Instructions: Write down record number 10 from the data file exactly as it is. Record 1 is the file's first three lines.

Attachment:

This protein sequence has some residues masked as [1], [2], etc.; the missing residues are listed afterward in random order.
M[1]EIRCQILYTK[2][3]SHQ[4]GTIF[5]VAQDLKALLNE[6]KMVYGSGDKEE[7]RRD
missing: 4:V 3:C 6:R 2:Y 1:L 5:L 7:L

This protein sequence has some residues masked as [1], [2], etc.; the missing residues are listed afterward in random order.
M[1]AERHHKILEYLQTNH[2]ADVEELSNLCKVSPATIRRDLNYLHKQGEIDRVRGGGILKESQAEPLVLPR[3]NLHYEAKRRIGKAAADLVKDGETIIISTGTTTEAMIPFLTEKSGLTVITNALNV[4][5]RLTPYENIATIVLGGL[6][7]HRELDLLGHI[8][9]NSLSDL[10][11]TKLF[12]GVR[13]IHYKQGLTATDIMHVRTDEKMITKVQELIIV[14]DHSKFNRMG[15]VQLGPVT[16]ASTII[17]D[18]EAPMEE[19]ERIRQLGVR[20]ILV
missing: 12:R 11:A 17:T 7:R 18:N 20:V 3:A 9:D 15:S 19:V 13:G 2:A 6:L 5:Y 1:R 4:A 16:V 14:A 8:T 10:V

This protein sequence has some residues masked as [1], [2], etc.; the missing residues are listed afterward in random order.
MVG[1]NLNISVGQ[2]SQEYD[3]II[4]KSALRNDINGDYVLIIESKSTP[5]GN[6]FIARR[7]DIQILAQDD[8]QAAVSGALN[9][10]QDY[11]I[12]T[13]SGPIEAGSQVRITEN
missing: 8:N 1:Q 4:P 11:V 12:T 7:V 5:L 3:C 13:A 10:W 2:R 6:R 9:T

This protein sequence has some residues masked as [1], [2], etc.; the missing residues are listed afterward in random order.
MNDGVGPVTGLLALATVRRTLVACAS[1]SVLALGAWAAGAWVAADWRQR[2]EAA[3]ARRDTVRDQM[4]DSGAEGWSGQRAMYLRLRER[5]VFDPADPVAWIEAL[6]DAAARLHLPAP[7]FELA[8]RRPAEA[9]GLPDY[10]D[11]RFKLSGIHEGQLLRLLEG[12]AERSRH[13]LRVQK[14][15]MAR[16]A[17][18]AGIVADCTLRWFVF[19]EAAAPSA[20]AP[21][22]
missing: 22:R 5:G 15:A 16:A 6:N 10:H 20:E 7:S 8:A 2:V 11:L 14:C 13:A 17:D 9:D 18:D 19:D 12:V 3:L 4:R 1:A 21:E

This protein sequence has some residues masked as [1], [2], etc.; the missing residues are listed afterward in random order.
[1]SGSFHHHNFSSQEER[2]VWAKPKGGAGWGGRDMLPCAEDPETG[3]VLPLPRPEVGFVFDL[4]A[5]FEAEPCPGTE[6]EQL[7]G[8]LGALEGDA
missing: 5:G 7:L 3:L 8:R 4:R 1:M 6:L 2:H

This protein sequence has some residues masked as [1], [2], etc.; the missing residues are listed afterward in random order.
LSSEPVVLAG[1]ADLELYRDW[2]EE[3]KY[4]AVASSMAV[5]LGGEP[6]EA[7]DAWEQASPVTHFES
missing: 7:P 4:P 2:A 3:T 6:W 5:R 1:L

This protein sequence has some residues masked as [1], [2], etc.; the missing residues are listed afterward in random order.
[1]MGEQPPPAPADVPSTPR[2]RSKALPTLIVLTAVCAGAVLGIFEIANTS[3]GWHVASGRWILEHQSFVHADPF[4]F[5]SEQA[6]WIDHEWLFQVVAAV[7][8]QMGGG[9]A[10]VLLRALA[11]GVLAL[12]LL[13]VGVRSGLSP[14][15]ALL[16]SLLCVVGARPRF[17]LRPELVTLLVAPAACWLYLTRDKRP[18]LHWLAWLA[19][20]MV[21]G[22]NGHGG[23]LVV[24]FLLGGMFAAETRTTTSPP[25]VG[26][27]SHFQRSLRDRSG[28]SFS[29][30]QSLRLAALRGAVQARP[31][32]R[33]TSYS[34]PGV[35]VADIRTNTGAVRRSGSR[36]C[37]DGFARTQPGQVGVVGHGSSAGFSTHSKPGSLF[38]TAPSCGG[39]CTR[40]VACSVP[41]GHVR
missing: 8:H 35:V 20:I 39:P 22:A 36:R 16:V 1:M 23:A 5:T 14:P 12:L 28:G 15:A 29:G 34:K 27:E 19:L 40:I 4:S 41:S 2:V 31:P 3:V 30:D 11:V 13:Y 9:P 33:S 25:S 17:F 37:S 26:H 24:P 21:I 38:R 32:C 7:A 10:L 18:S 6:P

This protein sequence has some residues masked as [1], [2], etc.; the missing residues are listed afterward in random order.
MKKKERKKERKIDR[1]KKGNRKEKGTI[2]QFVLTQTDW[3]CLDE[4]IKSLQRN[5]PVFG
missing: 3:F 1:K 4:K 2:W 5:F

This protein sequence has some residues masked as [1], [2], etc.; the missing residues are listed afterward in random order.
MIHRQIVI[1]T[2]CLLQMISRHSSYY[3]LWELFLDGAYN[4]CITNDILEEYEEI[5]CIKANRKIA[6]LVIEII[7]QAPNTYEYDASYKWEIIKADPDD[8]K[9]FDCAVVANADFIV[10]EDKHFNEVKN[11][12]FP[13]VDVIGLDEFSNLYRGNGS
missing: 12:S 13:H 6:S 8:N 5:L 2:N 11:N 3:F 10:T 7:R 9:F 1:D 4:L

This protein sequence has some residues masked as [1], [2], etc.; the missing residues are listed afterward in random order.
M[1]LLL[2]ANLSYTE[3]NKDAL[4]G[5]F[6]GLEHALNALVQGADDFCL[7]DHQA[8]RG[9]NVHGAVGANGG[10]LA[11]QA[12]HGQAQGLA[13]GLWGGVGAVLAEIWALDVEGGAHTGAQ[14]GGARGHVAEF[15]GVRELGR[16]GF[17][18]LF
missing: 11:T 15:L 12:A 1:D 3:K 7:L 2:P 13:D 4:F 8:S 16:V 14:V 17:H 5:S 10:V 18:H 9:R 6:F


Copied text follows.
This protein sequence has some residues masked as [1], [2], etc.; the missing residues are listed afterward in random order.
M[1]LLL[2]ANLSYTE[3]NKDAL[4]G[5]F[6]GLEHALNALVQGADDFCL[7]DHQA[8]RG[9]NVHGAVGANGG[10]LA[11]QA[12]HGQAQGLA[13]GLWGGVGAVLAEIWALDVEGGAHTGAQ[14]GGARGHVAEF[15]GVRELGR[16]GF[17][18]LF
missing: 11:T 15:L 12:A 1:D 3:K 7:L 2:P 13:D 4:F 8:S 16:V 14:V 17:H 5:S 10:V 18:H 9:R 6:F